AUTUMN SOVIET ‘ORDER’
In autumn 1944 soviet armies got to the Vistula river, and then, after an unsuccessful landing about 1000 ‘Berlings’ soldiers’ rushing to help uprising Warsaw, stayed on the Praque side of the city till January 1945. During a few autumn months of the year 1944, armies of the Red Army and NKWD units, looking at the capital city being attacked in shooting, had a possibility to install their headquarters, custody places and camps, which were filled in with political prisoners at once – in fact with soldiers of the National Army or activists of the civilian administration of the Polish Underground Country. The centre of the repression apparatus was today’s Vilnus Square, situated near a railway station, where in 1945, to the request of Bolesław Bierut, the first monument of ‘weapon brotherhood’ and ‘gratitude’ to the Soviets was put up for introducing totalitarian regime in Poland. The place at the monument – popularly called: ‘the four asleep [Soviets], the three fighting [‘Berling’s soldiers’] – were chosen deliberately and righteously from the point of view of the raison d’etat of the Bolshevik empire. On its plinth an inscription was engraved: ‘Glory to heroes of the Soviet Army, compatriots of weapon who devoted their life for freedom and independence of the Polish Nation. This monument was erected by inhabitants of Warsaw.1945’. One can see a lie in each part of this inscription, which historians described many times.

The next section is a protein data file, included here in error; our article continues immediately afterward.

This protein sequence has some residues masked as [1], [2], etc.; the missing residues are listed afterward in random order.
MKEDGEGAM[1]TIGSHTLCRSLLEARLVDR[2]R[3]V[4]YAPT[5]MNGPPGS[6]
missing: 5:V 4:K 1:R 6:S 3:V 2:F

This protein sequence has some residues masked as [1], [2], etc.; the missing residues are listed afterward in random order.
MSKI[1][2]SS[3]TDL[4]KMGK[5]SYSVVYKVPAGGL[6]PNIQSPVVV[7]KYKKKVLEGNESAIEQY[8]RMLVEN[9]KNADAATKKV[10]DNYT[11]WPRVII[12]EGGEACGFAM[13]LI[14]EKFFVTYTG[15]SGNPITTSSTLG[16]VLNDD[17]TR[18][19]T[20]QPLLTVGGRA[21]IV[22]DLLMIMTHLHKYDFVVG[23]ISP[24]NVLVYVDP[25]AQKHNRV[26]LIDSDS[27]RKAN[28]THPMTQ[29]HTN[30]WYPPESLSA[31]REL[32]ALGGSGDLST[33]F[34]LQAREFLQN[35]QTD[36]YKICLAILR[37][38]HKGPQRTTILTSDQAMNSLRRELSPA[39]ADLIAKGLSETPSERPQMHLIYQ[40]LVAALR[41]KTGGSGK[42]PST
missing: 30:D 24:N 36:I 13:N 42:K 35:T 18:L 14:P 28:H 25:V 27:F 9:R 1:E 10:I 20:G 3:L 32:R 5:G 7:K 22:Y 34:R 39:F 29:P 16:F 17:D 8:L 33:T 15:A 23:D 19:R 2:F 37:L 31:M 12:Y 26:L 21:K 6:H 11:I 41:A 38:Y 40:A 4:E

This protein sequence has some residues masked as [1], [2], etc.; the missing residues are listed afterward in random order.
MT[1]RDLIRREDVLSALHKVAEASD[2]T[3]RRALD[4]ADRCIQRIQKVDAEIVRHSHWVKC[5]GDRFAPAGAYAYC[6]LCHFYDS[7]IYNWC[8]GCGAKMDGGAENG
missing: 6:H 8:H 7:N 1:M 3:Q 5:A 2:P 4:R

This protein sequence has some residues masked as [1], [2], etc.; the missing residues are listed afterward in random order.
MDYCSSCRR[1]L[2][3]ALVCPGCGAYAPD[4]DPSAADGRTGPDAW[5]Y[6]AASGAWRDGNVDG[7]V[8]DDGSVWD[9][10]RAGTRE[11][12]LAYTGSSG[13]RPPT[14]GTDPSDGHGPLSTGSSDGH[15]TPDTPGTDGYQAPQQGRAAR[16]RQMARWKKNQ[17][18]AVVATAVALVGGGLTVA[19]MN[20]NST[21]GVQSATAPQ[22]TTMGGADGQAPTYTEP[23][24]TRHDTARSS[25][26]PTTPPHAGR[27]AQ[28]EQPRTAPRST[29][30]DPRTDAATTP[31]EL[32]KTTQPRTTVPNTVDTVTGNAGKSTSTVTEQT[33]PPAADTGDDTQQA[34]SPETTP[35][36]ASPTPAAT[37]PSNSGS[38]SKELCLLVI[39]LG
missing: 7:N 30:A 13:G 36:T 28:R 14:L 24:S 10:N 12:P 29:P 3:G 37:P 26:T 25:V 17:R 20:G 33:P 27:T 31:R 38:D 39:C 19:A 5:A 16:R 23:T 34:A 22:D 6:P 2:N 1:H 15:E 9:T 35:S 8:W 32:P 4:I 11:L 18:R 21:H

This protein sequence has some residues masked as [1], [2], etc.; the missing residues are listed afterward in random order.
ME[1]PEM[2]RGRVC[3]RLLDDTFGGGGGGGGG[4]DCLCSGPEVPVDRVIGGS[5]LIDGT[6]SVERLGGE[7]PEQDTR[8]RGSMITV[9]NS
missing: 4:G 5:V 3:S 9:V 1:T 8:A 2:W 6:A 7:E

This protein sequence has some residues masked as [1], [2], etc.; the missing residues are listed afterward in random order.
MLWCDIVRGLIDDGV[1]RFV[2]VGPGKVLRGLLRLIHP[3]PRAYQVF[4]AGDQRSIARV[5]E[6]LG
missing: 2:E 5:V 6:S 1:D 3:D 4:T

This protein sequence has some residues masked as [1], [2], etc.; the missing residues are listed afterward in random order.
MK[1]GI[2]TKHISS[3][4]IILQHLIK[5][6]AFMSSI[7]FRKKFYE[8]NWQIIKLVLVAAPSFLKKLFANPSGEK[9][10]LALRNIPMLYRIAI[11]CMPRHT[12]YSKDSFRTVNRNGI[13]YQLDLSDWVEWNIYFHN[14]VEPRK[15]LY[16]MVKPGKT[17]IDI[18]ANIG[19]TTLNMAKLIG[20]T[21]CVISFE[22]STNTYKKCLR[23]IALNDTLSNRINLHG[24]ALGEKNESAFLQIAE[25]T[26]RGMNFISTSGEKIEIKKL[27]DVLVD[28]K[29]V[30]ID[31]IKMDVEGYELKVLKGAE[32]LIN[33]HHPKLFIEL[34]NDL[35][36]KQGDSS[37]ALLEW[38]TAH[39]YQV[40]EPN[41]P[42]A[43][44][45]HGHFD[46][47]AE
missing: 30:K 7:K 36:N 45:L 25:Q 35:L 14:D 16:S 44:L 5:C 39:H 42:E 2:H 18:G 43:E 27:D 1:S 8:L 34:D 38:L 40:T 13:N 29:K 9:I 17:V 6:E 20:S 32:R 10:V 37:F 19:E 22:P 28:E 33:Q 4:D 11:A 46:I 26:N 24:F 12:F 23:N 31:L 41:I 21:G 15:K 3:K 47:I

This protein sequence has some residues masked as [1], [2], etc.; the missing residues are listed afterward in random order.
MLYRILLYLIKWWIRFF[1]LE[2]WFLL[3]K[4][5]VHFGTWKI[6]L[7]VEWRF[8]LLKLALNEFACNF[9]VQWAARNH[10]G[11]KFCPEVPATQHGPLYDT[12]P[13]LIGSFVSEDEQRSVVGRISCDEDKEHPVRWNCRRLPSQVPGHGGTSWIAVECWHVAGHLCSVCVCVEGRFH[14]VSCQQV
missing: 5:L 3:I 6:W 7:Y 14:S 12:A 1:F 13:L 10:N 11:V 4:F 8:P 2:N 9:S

The most important buildings taken over for the needs of the Soviets, undoubtedly included the building of the Polish National Railways at the converge of Wileńska St., the mentioned square and Radzymińska St., where there were a strongly staffed facility of NKWD and a proxy of leadership of the Red Army, supervising work of the Municipal Public Security Office functioning also in this building. In the same house – for security reason – the whole staff of NKWD had its headquarter, which had arrived from ‘freed’ Lublin before. In the cellars of this enormous building there were prison cells, similarly as in other buildings situated next to the square, for example, in cellars of the VIII Secondary School named King Władysław IV (from the side of the square there were roads leading towards buildings situated at the converge of Strzeelcka and Środkowa streets, where the NKWD authorities with gen. Iwan Serowic settled in autumn 1944. It was the place where soldiers of the Polish independence underground were imprisoned in cellars, and next they were transported to the East – via a nearby railway station and a transitory camp of NKWD in Rembertow. It was where a plan of an insidious arrest of Trial of Sixteen in Pruszków in march 1945 – in one of villas grabbed by NTWD in the first weeks of the January offensive. At Strzelecka street there were also other buildings grabbed by the Soviets, some of them – after deporting tenants from them – they took over families of officers of the Red Army and NKWD. Not far from Strzelecka street there were other buildings captured by NKWD custodies, among whom ‘Toledo’ was the most famous, the custody at 11 Listopada street. Practically the whole quarter of Praga was filled with institutions of the Soviet army, including the procurators, the Military Tribunal and prisons and places of executions – from a railway station, through Namysłowska street, to Jagiellońska and Grochowska streets. At the same time, central structures of NKWD and Smiersza, were supervising works of local custodies, situated near Warsaw – from Mińsk Mazowieccki to Otwock or the mentioned Rembertów. One can say that in autumn 1944, till the moment of opening the frontier in January 1945, on areas near Warsaw invaded by the Red Army from the East, there were more Soviets than Poles persecuted by them. The burden of the fight against soldiers of the Red Army was the responsibility of NKWD functionaries, because appearing structures of Polish Committee of National Liberation and Municipal Public Libraries were still weak here. So, they deserved gratitude! But why did Bierut dare to represent Warsaw inhabitants, and make the words ‘independence’ and ‘freedom’ equal to the more adequate ones: captivity and independence. As dr. Tomasz Łabuszewski from the National Remembrance Institute writes, when hundreds and thousands of soldiers and underground activists were in soviet custodies, the Municipal Office of Public Security in Praga had arrested about 20 people. It was how liberation of the Prage part of Warsaw and its nearby areas looked like. The Soviets were so busy with murdering Poles, that – indeed –they could not get engaged with the Germans. At the same time, on the other side of the Vistula, the Germans had first murdered at least 120 thousand civilians of the city, then they chased away a few hundred thousand survivors from homes, so that in the eyes of the Red Army, set fire to the monumental part of the European capital city of the Polish country.